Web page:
One time on a California tour the Boss Brass was playing a few nights at Donte’s in North Hollywood. On a night off, some of the trumpet players joined L.A. lead player John Audino in going to hear the virtuoso trumpeter Al Vizzutti at a club in the Valley. When they arrived they were amazed to see Freddie Hubbard at the bar. Audino introduced Freddie to the rest of the guys, to whom he was very friendly. So they heard a set of Vizzutti – dubbed by many “The Arban Cowboy” – doing his high-note Latin-jazz-fusion-funk bit. When the set ended Al went over and shook Freddie’s hand, saying how nervous it made him to play in front of one of his idols. Freddie was cordial to him, telling Al he had nothing to worry about what with the way he could run the horn. Al tried to go all modest, saying, “Freddie, I’d trade in all my chops just to be able to play one of your solos.” Having set up the kill, Freddie went for the jugular: “Kid, you ain’t never gonna play one of my solos!” The truth can be cruel, but sometimes it must be told.
Guido Basso is one of the most revered trumpet/flugelhorn players Canada has produced, renowned for his mellifluous sound and melodic grace. When Guido was a young man Louie Bellson and Pearl Bailey took him out on the road with their touring band, a great kick-start to his career. One time they made a big band record date in New York and included Guido as a soloist even though few knew about him at that point – they figured it would be a good experience for ‘the kid’, who was maybe 20 at the time. So there he was in a studio playing in a trumpet section made up of his idols – Harry “Sweets” Edison for sure, and probably men like Bernie Glow, Ernie Royal and Clark Terry – wow. He had a brand new Harmon mute and Sweets admired how shiny it was. Guido said, “Yeah, it looks nice but I can’t get anything funky out of it the way you can, Sweets.” So Sweets took a look at it, dropped it on the floor and stomped on it a couple of times with the heel of one of his expensive shoes and handed it back with a couple of sizable dents in it. “Here, try it now” he rasped.
When I attended the Humber College Jazz program in 1975-76, there was a really talented lead player there named Rick Waychesko. He was a natural, almost a freak – powerfully built with a face of steel, he could read great and play high-note stuff like Maynard Ferguson, even almost like Cat Anderson. He reminded me a bit of “Pigpen” from PEANUTS, he always looked like he’d just got out of bed and he was the kind of guy you feared might blow out his lip. Anyway, years later, Ron Collier, who taught at Humber, was putting on a big band concert of Ellington music for the Duke Ellington Society of Toronto. Ron was originally a trombonist and like many who play that instrument he went on to become a talented arranger-composer, one of Canada’s best. He studied in Toronto with Gordon Delamont and in New York with Hall Overton and had been very close to Duke for years. In fact, Duke hired Ron after Billy Strayhorn died to be his assistant, music librarian and to do some orchestrating. So Ron was on the road with Ellington for a while and knew his music inside out.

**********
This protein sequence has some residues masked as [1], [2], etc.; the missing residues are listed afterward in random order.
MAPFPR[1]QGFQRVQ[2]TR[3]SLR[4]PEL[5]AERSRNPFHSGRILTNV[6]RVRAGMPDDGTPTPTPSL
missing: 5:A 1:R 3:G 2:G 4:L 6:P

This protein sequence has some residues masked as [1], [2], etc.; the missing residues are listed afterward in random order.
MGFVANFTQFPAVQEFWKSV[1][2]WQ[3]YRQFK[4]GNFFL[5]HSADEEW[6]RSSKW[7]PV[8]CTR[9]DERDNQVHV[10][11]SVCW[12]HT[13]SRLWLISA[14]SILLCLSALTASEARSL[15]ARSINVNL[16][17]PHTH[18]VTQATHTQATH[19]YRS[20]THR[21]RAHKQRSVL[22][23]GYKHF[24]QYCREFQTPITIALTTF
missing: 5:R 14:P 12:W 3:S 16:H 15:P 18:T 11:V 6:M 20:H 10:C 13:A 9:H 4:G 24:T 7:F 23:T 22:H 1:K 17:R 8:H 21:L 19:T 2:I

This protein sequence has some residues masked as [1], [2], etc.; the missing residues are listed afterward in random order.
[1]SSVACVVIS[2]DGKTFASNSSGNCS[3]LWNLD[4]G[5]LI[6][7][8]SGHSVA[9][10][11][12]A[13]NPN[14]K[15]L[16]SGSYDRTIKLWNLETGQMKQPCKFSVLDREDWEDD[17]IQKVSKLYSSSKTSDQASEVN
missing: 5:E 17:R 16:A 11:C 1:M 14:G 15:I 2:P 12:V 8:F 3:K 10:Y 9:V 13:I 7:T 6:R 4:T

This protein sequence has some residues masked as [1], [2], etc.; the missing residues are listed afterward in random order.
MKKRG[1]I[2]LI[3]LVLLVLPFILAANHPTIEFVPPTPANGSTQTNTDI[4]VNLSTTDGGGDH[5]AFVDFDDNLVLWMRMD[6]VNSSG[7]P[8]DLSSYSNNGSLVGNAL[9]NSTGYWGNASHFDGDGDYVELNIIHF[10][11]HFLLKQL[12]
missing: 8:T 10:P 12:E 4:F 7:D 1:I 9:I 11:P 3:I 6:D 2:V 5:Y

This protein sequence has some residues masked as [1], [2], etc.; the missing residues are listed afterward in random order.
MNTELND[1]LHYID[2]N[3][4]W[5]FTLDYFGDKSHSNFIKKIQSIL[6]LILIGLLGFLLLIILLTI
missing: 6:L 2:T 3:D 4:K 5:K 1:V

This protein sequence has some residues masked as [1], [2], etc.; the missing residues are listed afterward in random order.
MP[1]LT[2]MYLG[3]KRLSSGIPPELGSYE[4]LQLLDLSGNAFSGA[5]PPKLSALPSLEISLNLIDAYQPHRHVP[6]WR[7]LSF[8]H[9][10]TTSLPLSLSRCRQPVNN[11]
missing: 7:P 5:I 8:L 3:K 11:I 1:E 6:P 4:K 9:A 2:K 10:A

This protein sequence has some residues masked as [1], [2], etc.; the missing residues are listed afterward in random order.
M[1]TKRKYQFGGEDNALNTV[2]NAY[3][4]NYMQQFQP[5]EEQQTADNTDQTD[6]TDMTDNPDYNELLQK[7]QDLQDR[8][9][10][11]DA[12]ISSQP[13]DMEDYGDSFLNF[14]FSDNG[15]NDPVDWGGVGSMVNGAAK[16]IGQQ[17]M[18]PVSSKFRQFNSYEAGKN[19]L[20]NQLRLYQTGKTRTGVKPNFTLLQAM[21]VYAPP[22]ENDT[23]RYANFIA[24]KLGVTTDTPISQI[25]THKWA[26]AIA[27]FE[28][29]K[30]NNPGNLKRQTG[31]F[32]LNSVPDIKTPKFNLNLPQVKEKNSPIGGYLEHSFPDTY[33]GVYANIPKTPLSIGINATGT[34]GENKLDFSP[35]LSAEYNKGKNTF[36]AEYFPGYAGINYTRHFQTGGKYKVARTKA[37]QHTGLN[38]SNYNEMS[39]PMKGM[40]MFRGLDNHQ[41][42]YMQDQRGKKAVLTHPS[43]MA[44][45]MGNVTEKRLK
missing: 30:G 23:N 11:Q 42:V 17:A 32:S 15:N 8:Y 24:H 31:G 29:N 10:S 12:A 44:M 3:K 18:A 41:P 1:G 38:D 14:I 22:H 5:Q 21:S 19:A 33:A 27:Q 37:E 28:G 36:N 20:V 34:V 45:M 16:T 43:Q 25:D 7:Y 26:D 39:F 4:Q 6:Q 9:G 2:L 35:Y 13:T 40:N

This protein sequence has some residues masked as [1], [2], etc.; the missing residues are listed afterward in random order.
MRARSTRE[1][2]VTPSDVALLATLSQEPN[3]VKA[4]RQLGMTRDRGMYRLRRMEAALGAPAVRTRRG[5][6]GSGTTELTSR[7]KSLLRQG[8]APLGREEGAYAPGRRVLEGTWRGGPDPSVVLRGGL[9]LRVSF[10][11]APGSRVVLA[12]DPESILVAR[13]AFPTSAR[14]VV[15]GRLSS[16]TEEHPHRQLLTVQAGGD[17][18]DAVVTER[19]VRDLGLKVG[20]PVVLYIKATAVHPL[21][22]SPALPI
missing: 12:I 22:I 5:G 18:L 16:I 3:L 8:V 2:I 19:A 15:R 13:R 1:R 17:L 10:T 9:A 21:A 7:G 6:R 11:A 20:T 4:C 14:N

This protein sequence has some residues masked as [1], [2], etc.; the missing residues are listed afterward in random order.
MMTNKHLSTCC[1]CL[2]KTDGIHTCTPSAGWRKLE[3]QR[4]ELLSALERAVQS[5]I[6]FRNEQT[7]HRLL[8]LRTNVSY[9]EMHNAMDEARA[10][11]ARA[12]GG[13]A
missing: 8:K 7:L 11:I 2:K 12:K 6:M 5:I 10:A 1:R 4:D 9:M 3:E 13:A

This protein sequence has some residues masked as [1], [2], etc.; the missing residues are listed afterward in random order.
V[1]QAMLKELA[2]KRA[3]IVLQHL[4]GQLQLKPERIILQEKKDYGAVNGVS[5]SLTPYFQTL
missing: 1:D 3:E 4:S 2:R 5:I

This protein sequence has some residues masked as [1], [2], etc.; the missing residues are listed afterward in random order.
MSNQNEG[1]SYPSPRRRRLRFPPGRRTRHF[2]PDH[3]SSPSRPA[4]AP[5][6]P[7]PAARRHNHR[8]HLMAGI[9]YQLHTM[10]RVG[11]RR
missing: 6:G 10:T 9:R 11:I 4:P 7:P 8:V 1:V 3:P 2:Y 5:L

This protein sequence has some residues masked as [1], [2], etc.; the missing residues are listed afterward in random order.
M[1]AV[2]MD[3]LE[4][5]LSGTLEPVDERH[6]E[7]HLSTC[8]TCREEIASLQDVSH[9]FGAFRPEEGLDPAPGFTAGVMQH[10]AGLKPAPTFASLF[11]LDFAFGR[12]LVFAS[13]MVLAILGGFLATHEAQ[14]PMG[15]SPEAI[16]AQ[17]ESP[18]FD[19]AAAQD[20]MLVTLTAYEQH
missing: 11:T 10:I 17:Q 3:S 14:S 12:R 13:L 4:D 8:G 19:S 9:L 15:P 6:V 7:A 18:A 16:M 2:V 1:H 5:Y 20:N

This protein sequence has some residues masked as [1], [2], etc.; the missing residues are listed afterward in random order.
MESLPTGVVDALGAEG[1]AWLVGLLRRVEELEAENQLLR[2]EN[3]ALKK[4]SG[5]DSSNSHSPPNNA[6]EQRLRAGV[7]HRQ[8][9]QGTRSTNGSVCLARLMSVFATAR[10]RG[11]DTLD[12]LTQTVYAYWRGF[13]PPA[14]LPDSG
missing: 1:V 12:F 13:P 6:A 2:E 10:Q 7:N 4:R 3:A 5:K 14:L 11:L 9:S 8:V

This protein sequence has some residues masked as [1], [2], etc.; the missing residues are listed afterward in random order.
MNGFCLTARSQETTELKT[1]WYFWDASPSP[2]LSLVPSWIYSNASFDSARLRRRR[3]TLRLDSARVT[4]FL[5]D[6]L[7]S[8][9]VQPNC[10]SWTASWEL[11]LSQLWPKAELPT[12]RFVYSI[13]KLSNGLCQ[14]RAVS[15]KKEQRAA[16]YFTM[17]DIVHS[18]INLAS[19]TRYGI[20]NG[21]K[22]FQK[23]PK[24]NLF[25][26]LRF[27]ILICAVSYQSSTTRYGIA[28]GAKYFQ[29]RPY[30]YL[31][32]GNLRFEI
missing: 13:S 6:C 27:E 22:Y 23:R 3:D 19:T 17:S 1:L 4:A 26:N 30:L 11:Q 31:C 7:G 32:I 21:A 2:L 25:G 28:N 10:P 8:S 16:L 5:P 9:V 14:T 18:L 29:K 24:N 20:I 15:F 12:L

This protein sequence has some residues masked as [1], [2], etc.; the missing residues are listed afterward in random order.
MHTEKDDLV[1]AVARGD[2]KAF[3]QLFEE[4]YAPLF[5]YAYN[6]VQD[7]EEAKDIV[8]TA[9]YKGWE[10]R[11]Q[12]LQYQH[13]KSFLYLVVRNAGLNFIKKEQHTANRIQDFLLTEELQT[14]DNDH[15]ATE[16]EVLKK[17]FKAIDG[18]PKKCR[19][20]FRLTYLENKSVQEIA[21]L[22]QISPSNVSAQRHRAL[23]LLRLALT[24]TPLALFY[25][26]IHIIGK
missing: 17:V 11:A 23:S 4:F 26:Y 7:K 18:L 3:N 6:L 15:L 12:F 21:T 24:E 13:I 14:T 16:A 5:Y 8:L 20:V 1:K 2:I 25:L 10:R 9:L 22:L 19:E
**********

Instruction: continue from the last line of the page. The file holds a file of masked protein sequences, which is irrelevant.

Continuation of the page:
Although I did a few of these Ellington projects with Ron, I wasn’t on this one; some friends who were present told me the story. At a rehearsal they were playing one of the earlier Duke things and Waychesko was playing a part marked “plunger” on open horn. So Ron stopped the band and said, “Rick, man. What are you doing? It says plunger.” Rick answered sheepishly that he didn’t have a plunger with him and Ron went off on him, as only he could. “Whaaattttt? You call yourself a professional and you don’t even have a goddamn plunger with you?” Etc., etc. It was getting pretty tense and Rick was all blushing when Ron asked, “Shit, man – what do you do at home when your toilet gets blocked?” To which Rick muttered, “Gee Ron, I usually use the Harmon mute for that” and the room just exploded with laughter. Including Ron, his shoulders started to shake and he just fell apart, called a break and busted out some Scotch he’d brought. I wish I’d been there.
The trumpet has several cousins – the cornet, the flugelhorn (often a trumpet double) and the valveless bugle, most often used in ceremonial military settings. There’s also the piccolo trumpet and the bass trumpet, which is essentially a trombone masquerading as a gigantic trumpet. The only musician well-known for playing the bass trumpet was Cy Touff, who played in Woody Herman’s mid-fifties band and made a few records on his own. One of the strangest brass experiences I ever had involved the bass trumpet in a one-off concert by a short-lived band called The Hogtown Trumpets, “Hogtown” being an old-time derogatory nickname for Toronto. Three of the “trumpet players” were trombonists from The Boss Brass – Ian MacDougall, Rob McConnell, and Bob Livingston – all playing rented bass trumpets, plus three or four regular trumpeters and a rhythm section. It’s rare to see even one bass trumpet, never mind three, so the band looked a lot odder than it sounded, resembling some kind of bizarre Cy Touff fan-club reunion. The funniest part was that they were all pretty big guys but they all looked smaller playing these huge, quite weighty horns. I remember them all being tired just from holding them for an hour, and McConnell, a stickler for intonation, complaining about how hard they were to play in tune. The gimmick was the brainchild of Hogtown’s leader Ian MacDougall, a great trombonist/arranger and a big fan of Bill Harris’s trombone playing and surreal sense of humour. Like a lot of Harris’s visual gags, Ian’s proved to be too much trouble to sustain itself, but it was fun while it lasted.